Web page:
Natasha Perdew Silas
Natasha Perdew Silas (“Tasha” to friends) has spent more than a quarter-century defending indigent persons accused of federal criminal offenses as a Staff Attorney and then Senior Litigation Attorney with the Atlanta Federal Defender Program. Tasha first came to the National Criminal Defense College Trial Practice Institute as a baby lawyer in 1995. She credits the techniques she learned at the College with giving her the confidence needed to handle herself in the courtroom. She is proud and happy to have the opportunity to give back to the College, serving as one of its Co-Deans since August 1, 2017.
Tasha is passionate about teaching. She joined the Faculty of the National Criminal Defense College in 2016, but she had been teaching trial skills long before that. She is a longtime faculty member of the Bill Daniel Trial Advocacy Program sponsored by the Georgia Association of Criminal Defense Lawyers. (Her favorite lecture topic is Theory of the Case, which should be the foundation of everything a trial lawyer does in the courtroom.) Tasha has taught trial skills internationally as well. She was part of a team of eight criminal defense lawyers from the State of Georgia who traveled to the Republic of Georgia to help criminal defense lawyers prepare for that country’s first-ever jury trials. Closer to home, Tasha has served as an Adjunct Faculty Member at the Emory University School of Law and Atlanta’s John Marshall Law School. She is a frequent presenter at a variety of local and national CLE programs. She is also a Fellow of the American College of Trial Lawyers. Tasha lives in the metropolitan Atlanta area with her husband Kendal, a fellow federal defender. They are the proud parents of two amazing young people.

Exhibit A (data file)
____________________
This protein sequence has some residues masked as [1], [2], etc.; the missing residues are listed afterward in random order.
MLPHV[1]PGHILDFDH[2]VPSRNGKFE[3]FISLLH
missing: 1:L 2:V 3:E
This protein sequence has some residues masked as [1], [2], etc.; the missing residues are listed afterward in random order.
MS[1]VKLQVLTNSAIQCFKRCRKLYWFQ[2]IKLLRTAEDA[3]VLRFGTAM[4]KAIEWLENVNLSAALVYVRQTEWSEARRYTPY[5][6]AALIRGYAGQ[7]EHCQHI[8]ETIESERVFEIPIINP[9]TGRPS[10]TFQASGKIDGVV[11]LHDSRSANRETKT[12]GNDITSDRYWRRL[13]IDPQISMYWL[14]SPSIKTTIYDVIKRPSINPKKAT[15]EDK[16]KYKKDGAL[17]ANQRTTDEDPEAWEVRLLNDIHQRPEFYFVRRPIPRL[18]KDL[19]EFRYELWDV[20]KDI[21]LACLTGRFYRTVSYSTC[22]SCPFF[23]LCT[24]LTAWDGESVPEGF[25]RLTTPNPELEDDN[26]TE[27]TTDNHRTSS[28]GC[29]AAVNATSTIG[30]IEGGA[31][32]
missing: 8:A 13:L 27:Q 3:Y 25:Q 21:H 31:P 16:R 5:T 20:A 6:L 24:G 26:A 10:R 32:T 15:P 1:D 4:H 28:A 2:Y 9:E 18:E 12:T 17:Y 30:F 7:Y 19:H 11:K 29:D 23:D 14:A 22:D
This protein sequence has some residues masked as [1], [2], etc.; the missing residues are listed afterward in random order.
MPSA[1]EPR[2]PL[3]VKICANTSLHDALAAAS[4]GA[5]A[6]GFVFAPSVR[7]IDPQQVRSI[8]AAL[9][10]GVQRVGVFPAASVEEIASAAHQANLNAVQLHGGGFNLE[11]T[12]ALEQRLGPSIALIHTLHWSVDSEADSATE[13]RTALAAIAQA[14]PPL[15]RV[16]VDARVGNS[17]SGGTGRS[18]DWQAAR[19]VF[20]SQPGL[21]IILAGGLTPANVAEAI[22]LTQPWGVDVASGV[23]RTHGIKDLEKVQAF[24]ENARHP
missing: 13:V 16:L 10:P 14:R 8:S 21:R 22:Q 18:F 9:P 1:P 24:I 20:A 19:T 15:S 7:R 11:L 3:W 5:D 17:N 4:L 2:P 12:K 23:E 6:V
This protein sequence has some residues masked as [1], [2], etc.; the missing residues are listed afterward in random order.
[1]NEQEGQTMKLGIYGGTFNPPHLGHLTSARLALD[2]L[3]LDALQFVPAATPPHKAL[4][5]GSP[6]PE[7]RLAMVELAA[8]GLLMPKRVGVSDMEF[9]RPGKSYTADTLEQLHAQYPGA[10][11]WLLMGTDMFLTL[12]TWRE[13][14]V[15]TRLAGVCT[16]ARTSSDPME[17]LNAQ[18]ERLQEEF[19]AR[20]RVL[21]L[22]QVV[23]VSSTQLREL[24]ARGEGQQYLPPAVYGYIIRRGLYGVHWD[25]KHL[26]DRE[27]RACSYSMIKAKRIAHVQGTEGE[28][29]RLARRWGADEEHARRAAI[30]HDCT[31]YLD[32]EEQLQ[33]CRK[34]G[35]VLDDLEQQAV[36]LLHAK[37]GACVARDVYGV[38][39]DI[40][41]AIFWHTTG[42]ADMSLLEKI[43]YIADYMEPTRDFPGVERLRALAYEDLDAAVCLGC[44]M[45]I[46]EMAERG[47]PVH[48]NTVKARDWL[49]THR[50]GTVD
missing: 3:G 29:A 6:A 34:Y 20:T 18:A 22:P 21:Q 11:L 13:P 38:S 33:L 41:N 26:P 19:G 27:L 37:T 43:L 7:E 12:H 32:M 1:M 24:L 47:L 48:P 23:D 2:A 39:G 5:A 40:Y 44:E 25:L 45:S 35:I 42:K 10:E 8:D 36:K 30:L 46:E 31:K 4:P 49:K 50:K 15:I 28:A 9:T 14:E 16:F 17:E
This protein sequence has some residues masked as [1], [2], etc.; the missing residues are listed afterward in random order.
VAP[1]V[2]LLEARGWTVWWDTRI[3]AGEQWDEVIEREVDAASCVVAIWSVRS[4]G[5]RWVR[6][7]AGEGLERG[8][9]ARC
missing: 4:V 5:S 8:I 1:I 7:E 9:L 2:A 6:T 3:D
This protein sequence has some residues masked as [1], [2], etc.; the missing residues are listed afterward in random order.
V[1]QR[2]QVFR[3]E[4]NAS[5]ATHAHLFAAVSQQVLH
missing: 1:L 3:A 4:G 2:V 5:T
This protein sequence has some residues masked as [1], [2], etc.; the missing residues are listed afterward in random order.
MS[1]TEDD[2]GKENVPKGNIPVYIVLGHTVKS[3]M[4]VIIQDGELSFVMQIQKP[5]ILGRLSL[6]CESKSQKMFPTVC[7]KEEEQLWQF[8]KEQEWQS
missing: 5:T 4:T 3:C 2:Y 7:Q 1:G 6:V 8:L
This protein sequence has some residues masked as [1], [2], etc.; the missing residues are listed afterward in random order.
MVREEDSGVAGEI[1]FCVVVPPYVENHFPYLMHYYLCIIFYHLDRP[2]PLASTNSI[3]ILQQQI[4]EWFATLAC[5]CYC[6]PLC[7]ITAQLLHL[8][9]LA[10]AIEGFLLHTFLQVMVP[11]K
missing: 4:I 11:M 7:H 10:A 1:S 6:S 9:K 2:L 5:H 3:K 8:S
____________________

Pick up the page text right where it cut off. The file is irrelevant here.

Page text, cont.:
Karen Smolar is the Legal Training Director of the Criminal Practice at the Committee for Public Counsel Services in Massachusetts, where she develops and conducts innovative trial training programs for every public defender and court-appointed attorney representing the indigent accused statewide. At CPCS, Karen also lends her expertise to other practice areas in the Training Department to help conceptualize curriculum across the agency. In addition, Karen is a member of the agency’s Anti-Racism Team, and she serves as lead on its DEI Recruitment Sub-Committee.
Karen spent her three previous decades representing the indigent accused in New York City, including twenty years of dedicated work at The Bronx Defenders. Karen spent a decade their Trial Chief, deservedly earning the informal title of Persuasion Guru. Karen’s time at The Bronx Defenders was marked by formal and informal brainstorming of a countless number of cases, as she mentored, trained, and supervised dozens and dozens of younger public defenders representing clients charged with nearly every crime imaginable.
Karen’s trial training legacy lives on at The Bronx Defenders, embodied in the Defenders’ Academy, the annual, intensive five-day program that Karen created from scratch in 2007. The Academy was the first training program in the country to focus on the intersection between trial skills and performance work, and it continues to attract and welcome interested attorneys in criminal, family, and civil practices from across the United States. Many Academy graduates from over the years would acknowledge the debt they owe to Karen when they speak of having been “Smolarized” in their approach to trial work.